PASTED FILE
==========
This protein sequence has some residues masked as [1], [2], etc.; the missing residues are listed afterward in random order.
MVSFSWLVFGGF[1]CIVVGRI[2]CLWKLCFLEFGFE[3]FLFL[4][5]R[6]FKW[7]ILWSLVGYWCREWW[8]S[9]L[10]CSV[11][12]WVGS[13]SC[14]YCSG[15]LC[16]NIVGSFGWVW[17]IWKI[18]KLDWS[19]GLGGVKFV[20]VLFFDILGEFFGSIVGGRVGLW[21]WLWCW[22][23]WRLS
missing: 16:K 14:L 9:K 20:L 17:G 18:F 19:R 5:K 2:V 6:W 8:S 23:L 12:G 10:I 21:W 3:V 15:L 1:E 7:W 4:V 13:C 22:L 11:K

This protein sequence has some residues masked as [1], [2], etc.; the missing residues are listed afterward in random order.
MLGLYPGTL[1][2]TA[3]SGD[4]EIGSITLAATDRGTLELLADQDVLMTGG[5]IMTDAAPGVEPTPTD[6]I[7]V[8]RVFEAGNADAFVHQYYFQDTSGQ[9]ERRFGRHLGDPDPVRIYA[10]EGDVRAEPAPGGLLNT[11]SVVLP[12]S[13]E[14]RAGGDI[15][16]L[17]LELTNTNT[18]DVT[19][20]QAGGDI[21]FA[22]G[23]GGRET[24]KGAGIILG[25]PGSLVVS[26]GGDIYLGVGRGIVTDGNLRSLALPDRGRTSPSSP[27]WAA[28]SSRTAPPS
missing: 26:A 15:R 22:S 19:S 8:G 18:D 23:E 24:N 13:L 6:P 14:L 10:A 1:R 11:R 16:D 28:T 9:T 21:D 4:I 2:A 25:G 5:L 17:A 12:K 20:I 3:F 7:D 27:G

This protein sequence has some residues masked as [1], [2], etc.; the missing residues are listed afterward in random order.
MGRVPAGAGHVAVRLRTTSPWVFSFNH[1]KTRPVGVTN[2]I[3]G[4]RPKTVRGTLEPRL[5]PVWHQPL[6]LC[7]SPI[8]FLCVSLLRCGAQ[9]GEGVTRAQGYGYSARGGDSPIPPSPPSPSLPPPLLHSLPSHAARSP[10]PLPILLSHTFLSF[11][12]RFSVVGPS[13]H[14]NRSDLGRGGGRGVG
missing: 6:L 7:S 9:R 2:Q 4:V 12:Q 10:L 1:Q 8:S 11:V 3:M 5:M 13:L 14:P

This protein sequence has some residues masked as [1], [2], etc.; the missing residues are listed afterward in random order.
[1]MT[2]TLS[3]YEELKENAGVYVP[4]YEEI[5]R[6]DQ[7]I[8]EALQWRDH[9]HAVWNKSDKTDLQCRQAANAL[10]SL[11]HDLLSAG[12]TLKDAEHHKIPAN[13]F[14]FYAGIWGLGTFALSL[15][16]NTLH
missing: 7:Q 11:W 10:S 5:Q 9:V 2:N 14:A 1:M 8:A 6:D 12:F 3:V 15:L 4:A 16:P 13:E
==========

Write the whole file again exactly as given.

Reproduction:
This protein sequence has some residues masked as [1], [2], etc.; the missing residues are listed afterward in random order.
MVSFSWLVFGGF[1]CIVVGRI[2]CLWKLCFLEFGFE[3]FLFL[4][5]R[6]FKW[7]ILWSLVGYWCREWW[8]S[9]L[10]CSV[11][12]WVGS[13]SC[14]YCSG[15]LC[16]NIVGSFGWVW[17]IWKI[18]KLDWS[19]GLGGVKFV[20]VLFFDILGEFFGSIVGGRVGLW[21]WLWCW[22][23]WRLS
missing: 16:K 14:L 9:K 20:L 17:G 18:F 19:R 5:K 2:V 6:W 8:S 23:L 12:G 10:I 21:W 3:V 15:L 1:E 7:W 4:V 13:C 22:L 11:K

This protein sequence has some residues masked as [1], [2], etc.; the missing residues are listed afterward in random order.
MLGLYPGTL[1][2]TA[3]SGD[4]EIGSITLAATDRGTLELLADQDVLMTGG[5]IMTDAAPGVEPTPTD[6]I[7]V[8]RVFEAGNADAFVHQYYFQDTSGQ[9]ERRFGRHLGDPDPVRIYA[10]EGDVRAEPAPGGLLNT[11]SVVLP[12]S[13]E[14]RAGGDI[15][16]L[17]LELTNTNT[18]DVT[19][20]QAGGDI[21]FA[22]G[23]GGRET[24]KGAGIILG[25]PGSLVVS[26]GGDIYLGVGRGIVTDGNLRSLALPDRGRTSPSSP[27]WAA[28]SSRTAPPS
missing: 26:A 15:R 22:S 19:S 8:G 18:D 23:E 24:N 13:L 6:P 14:L 10:A 1:R 11:R 16:D 28:T 9:T 21:D 4:I 2:A 25:G 5:L 17:A 12:K 20:I 3:F 7:D 27:G

This protein sequence has some residues masked as [1], [2], etc.; the missing residues are listed afterward in random order.
MGRVPAGAGHVAVRLRTTSPWVFSFNH[1]KTRPVGVTN[2]I[3]G[4]RPKTVRGTLEPRL[5]PVWHQPL[6]LC[7]SPI[8]FLCVSLLRCGAQ[9]GEGVTRAQGYGYSARGGDSPIPPSPPSPSLPPPLLHSLPSHAARSP[10]PLPILLSHTFLSF[11][12]RFSVVGPS[13]H[14]NRSDLGRGGGRGVG
missing: 6:L 7:S 9:R 2:Q 4:V 12:Q 10:L 1:Q 8:S 11:V 3:M 5:M 13:L 14:P

This protein sequence has some residues masked as [1], [2], etc.; the missing residues are listed afterward in random order.
[1]MT[2]TLS[3]YEELKENAGVYVP[4]YEEI[5]R[6]DQ[7]I[8]EALQWRDH[9]HAVWNKSDKTDLQCRQAANAL[10]SL[11]HDLLSAG[12]TLKDAEHHKIPAN[13]F[14]FYAGIWGLGTFALSL[15][16]NTLH
missing: 7:Q 11:W 10:S 5:Q 9:V 2:N 14:A 1:M 8:A 6:D 12:F 3:V 15:L 4:A 16:P 13:E